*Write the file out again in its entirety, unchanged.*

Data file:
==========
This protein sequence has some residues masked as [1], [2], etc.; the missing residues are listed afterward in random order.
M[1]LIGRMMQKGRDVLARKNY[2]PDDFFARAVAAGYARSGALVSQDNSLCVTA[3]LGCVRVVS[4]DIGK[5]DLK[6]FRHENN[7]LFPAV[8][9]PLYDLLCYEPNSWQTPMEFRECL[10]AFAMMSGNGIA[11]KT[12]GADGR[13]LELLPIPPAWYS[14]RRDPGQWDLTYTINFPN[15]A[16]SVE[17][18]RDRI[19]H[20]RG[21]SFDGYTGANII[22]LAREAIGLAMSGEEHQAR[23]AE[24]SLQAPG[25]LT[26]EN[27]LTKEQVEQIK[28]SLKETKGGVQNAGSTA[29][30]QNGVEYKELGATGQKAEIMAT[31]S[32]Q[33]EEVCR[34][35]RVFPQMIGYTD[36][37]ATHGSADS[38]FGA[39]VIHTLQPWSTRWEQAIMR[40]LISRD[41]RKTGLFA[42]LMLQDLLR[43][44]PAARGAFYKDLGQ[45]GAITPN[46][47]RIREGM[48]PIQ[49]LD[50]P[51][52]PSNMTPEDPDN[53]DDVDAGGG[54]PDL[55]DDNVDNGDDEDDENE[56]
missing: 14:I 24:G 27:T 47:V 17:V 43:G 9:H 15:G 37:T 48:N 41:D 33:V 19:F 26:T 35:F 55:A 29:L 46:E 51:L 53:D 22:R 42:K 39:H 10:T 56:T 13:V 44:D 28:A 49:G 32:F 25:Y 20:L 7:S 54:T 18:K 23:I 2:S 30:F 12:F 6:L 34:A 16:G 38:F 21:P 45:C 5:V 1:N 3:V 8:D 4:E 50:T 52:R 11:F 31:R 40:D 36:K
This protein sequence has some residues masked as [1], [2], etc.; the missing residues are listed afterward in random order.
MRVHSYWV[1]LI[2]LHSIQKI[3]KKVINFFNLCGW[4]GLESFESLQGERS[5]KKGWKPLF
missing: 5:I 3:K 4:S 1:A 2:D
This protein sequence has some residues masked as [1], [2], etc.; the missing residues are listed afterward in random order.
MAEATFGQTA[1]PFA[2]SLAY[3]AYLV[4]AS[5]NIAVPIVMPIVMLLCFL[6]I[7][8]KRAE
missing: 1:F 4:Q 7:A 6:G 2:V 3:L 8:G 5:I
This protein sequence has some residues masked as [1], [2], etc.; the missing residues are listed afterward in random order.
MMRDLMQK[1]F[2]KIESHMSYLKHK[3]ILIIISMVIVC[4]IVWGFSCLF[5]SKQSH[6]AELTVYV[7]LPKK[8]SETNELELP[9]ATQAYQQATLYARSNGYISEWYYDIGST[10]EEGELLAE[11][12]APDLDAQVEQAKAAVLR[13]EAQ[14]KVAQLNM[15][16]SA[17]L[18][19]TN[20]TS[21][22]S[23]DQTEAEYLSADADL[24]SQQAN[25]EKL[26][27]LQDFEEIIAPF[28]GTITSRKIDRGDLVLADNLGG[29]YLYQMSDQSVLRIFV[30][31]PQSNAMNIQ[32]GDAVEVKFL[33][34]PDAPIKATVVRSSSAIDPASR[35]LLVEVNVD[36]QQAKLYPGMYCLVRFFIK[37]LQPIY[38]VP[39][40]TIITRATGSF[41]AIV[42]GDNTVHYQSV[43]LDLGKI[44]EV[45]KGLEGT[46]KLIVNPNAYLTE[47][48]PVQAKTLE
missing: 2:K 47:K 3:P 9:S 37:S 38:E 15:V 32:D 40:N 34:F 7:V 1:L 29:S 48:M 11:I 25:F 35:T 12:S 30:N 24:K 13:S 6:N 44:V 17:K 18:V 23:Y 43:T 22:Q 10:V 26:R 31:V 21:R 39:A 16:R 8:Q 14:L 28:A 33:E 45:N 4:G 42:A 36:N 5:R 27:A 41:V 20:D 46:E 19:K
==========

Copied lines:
This protein sequence has some residues masked as [1], [2], etc.; the missing residues are listed afterward in random order.
M[1]LIGRMMQKGRDVLARKNY[2]PDDFFARAVAAGYARSGALVSQDNSLCVTA[3]LGCVRVVS[4]DIGK[5]DLK[6]FRHENN[7]LFPAV[8][9]PLYDLLCYEPNSWQTPMEFRECL[10]AFAMMSGNGIA[11]KT[12]GADGR[13]LELLPIPPAWYS[14]RRDPGQWDLTYTINFPN[15]A[16]SVE[17][18]RDRI[19]H[20]RG[21]SFDGYTGANII[22]LAREAIGLAMSGEEHQAR[23]AE[24]SLQAPG[25]LT[26]EN[27]LTKEQVEQIK[28]SLKETKGGVQNAGSTA[29][30]QNGVEYKELGATGQKAEIMAT[31]S[32]Q[33]EEVCR[34][35]RVFPQMIGYTD[36][37]ATHGSADS[38]FGA[39]VIHTLQPWSTRWEQAIMR[40]LISRD[41]RKTGLFA[42]LMLQDLLR[43][44]PAARGAFYKDLGQ[45]GAITPN[46][47]RIREGM[48]PIQ[49]LD[50]P[51][52]PSNMTPEDPDN[53]DDVDAGGG[54]PDL[55]DDNVDNGDDEDDENE[56]
missing: 14:I 24:G 27:T 47:V 17:V 43:G 9:H 15:G 37:T 48:N 41:D 33:V 19:F 26:T 35:F 55:A 29:L 46:E 51:L 53:D 22:R 42:K 39:H 10:T 56:T 13:V 44:D 28:A 49:G 32:F 25:Y 20:L 7:S 54:T 18:K 23:I 2:S 30:F 12:F 6:L 34:A 16:G 38:F 21:P 45:C 5:V 1:N 3:V 8:D 4:E 50:T 52:R 11:F 31:R 40:D 36:K
This protein sequence has some residues masked as [1], [2], etc.; the missing residues are listed afterward in random order.
MRVHSYWV[1]LI[2]LHSIQKI[3]KKVINFFNLCGW[4]GLESFESLQGERS[5]KKGWKPLF
missing: 5:I 3:K 4:S 1:A 2:D
This protein sequence has some residues masked as [1], [2], etc.; the missing residues are listed afterward in random order.
MAEATFGQTA[1]PFA[2]SLAY[3]AYLV[4]AS[5]NIAVPIVMPIVMLLCFL[6]I[7][8]KRAE
missing: 1:F 4:Q 7:A 6:G 2:V 3:L 8:G 5:I
This protein sequence has some residues masked as [1], [2], etc.; the missing residues are listed afterward in random order.
MMRDLMQK[1]F[2]KIESHMSYLKHK[3]ILIIISMVIVC[4]IVWGFSCLF[5]SKQSH[6]AELTVYV[7]LPKK[8]SETNELELP[9]ATQAYQQATLYARSNGYISEWYYDIGST[10]EEGELLAE[11][12]APDLDAQVEQAKAAVLR[13]EAQ[14]KVAQLNM[15][16]SA[17]L[18][19]TN[20]TS[21][22]S[23]DQTEAEYLSADADL[24]SQQAN[25]EKL[26][27]LQDFEEIIAPF[28]GTITSRKIDRGDLVLADNLGG[29]YLYQMSDQSVLRIFV[30][31]PQSNAMNIQ[32]GDAVEVKFL[33][34]PDAPIKATVVRSSSAIDPASR[35]LLVEVNVD[36]QQAKLYPGMYCLVRFFIK[37]LQPIY[38]VP[39][40]TIITRATGSF[41]AIV[42]GDNTVHYQSV[43]LDLGKI[44]EV[45]KGLEGT[46]KLIVNPNAYLTE[47][48]PVQAKTLE
missing: 2:K 47:K 3:P 9:S 37:S 38:E 15:V 32:D 40:N 34:F 7:V 1:L 29:S 48:M 11:I 25:F 35:T 12:S 30:N 24:K 13:S 6:N 44:V 17:K 18:V 23:Y 43:T 22:Q 10:V 26:R 31:V 21:R 39:A 16:R 8:Q 14:L 28:A 33:E 45:N 4:G 42:A 36:N 5:R 27:A 41:V 20:D 46:E 19:K